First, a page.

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Citigroup Nears $7 Billion Deal to Resolve Mortgage Probe

Citigroup is close to a deal with the Department of Justice to resolve allegations that the bank sold defective mortgage backed securities in the lead up to the financial crisis, according to a report by the Wall Street Journal late Tuesday night.

Citing people familiar with the matter, the report claims that the settlement negotiations are getting close to finalizing a settlement of $7 billion. Officials from Citigroup and the Justice Department both declined comment on the ongoing negotiations.

According to people familiar with the matter, the deal will include $4 billion in cash payments to the federal government, with the rest coming in the form of borrower relief. The negotiations had been stalled until Citigroup reportedly upped their cash offer from $1 billion recently.

The deal would be the latest in a series of agreements between the government and major banks as the Justice Department seeks to apportion blame and repay the taxpayers for the part that the banks played in the events that caused the large scale economic downturn of the previous decade, a hole that the economy is still trying to dig out of to date.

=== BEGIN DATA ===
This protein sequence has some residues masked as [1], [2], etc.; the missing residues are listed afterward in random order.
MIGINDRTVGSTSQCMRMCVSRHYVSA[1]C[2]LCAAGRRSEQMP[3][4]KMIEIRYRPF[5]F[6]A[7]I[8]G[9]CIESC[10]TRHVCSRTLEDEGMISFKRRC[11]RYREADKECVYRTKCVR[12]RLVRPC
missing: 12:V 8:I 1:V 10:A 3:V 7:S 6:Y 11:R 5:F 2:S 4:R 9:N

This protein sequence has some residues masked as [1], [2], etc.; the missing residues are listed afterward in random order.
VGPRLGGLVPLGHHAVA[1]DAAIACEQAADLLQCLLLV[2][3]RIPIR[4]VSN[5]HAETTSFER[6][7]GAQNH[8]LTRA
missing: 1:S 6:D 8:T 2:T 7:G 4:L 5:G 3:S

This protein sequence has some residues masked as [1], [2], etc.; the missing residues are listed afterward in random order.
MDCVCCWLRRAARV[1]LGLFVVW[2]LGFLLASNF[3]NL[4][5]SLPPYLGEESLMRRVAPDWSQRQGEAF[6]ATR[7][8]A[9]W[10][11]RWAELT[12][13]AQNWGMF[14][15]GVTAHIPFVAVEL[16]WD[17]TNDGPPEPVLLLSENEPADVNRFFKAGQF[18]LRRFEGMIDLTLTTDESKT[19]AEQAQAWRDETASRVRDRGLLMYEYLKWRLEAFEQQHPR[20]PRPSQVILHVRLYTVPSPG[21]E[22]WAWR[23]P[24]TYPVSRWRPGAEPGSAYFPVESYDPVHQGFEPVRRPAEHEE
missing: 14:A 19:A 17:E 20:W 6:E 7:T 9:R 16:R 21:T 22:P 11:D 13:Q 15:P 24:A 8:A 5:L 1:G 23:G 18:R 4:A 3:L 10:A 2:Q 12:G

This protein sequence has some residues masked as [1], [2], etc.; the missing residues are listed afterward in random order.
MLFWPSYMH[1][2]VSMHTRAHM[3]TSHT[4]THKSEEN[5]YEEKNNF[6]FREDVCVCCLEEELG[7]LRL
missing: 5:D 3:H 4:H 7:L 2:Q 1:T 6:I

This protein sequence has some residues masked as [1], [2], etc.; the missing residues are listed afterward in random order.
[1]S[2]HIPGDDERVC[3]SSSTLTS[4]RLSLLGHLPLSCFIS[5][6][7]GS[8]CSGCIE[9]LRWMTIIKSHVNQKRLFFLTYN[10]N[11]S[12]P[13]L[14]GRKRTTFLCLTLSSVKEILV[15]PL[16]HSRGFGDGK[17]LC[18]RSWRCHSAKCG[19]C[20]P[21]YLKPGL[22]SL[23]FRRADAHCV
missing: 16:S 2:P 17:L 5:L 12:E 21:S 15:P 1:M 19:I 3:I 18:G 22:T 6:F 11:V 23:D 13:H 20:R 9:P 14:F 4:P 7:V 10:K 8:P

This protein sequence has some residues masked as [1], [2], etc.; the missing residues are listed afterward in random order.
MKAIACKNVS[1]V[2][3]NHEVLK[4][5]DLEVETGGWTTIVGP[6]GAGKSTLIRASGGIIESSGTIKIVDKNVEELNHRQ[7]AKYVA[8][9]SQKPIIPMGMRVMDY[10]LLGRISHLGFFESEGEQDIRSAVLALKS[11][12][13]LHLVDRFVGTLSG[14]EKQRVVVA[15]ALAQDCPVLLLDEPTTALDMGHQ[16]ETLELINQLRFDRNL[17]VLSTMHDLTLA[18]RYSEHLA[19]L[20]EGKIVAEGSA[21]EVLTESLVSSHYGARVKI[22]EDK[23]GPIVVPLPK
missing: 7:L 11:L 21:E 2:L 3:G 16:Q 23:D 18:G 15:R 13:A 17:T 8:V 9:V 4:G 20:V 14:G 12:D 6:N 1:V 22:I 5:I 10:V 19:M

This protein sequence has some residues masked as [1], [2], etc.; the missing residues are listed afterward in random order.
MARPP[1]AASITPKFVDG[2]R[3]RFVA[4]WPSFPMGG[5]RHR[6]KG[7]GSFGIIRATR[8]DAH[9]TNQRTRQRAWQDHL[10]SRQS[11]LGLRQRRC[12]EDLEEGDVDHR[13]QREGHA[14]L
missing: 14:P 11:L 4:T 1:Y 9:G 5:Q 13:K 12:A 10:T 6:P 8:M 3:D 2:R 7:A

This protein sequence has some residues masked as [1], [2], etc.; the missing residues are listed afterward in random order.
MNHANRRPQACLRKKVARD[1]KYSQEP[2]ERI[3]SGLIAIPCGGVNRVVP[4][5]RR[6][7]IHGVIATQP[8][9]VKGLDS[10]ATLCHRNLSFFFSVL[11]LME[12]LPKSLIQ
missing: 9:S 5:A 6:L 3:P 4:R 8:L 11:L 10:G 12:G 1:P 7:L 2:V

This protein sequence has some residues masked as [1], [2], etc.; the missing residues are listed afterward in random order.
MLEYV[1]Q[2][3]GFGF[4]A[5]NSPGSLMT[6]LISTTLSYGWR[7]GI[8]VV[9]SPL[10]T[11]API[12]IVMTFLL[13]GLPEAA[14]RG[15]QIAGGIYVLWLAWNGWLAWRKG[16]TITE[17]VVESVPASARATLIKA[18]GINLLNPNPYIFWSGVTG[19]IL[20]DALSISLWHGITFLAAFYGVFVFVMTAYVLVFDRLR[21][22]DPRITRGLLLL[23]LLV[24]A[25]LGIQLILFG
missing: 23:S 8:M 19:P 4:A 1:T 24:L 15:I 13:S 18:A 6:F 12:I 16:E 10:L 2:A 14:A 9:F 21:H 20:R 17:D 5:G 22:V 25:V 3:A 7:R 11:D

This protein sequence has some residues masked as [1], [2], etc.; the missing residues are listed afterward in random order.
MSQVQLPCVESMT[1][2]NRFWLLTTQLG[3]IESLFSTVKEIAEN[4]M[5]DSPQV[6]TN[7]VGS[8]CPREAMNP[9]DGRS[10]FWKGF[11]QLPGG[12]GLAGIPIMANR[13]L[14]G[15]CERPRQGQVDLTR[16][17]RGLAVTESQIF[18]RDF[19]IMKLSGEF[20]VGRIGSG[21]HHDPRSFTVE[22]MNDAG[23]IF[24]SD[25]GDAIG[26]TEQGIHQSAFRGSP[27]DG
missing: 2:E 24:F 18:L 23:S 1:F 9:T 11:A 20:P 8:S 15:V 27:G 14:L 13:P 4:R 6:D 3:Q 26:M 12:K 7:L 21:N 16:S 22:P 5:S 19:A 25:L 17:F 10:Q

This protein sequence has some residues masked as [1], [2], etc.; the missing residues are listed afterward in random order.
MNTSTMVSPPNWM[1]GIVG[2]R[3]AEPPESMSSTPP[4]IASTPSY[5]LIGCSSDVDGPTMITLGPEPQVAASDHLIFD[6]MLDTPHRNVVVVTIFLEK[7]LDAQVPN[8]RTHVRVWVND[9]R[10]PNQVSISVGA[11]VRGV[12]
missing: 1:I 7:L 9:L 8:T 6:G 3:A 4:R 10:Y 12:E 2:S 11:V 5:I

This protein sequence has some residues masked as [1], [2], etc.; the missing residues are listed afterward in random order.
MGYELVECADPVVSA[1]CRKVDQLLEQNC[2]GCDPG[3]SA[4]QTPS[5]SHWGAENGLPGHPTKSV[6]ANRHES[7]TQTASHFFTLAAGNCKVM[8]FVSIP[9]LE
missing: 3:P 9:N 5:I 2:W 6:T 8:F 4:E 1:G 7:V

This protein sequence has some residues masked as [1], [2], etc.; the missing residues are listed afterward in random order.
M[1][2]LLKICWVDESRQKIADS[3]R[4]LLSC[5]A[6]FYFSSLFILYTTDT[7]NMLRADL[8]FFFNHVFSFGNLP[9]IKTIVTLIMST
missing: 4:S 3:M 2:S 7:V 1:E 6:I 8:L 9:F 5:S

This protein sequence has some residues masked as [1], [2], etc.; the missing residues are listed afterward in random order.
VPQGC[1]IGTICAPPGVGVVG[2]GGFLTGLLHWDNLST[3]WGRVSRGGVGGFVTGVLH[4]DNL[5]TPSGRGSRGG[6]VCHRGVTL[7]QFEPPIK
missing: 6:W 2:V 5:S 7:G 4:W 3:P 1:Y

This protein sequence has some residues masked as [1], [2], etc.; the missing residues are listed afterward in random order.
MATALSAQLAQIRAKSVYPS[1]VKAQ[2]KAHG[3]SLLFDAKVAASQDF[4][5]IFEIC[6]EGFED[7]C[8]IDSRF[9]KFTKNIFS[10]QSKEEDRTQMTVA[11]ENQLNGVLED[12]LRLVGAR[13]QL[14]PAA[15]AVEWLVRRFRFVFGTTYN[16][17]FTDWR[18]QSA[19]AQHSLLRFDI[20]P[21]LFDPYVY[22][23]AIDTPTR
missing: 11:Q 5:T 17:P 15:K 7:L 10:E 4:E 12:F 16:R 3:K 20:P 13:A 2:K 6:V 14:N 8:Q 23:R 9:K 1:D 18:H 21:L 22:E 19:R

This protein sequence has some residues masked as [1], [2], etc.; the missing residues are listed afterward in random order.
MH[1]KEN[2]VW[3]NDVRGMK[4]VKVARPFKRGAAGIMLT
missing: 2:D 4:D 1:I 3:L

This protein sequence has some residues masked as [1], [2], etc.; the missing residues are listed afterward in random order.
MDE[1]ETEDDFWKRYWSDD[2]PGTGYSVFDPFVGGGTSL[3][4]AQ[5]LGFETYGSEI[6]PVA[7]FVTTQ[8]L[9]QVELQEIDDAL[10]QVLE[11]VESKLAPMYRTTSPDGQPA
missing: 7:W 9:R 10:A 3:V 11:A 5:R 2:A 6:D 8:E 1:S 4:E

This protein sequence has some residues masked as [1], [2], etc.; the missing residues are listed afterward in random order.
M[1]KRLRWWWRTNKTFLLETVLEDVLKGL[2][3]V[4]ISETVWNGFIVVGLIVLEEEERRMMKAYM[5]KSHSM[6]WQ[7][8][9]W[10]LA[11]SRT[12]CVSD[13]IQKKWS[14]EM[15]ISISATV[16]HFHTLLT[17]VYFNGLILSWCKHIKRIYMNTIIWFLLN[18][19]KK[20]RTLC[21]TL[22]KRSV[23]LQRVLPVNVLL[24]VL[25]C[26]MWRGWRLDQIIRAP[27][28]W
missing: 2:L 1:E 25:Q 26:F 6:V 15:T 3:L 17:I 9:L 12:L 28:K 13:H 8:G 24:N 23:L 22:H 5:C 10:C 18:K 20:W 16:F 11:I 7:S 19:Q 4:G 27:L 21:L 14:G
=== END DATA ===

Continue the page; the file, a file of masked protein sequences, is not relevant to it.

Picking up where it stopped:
The agreement could also  put more pressure on Bank of America to settle its own ongoing negotiations with the Justice Department. Talks between the two stalled last month. Last November, J.P. Morgan agreed to pay a record $13 billion. The government is said to be seeking more from Bank of America because the company issued more securities whose failure had a larger impact on the economy.

According to the report, the government was initially seeking $10 billion from Citigroup, closer to the deal that it got in the J.P. Morgan settlement, because it argued that, even though Citigroup issued fewer securities, the securities that it did offer performed much worse and had a greater detriment to the economy than securities offered by other banks.

More settlements are likely to be forthcoming.

About Author: Derek Templeton

Derek Templeton is an attorney based in Dallas, Texas. He practices in the areas of real estate, financial services, and general corporate transactional law. His experience includes time as an Attorney Adviser for the U.S. Small Business Administration and as General Counsel for a nonprofit organization in Dallas. A self-avowed "policy junkie," he has a keen interest in the effect that evolving federal policy has on the mortgage, default servicing, and greater housing industries.
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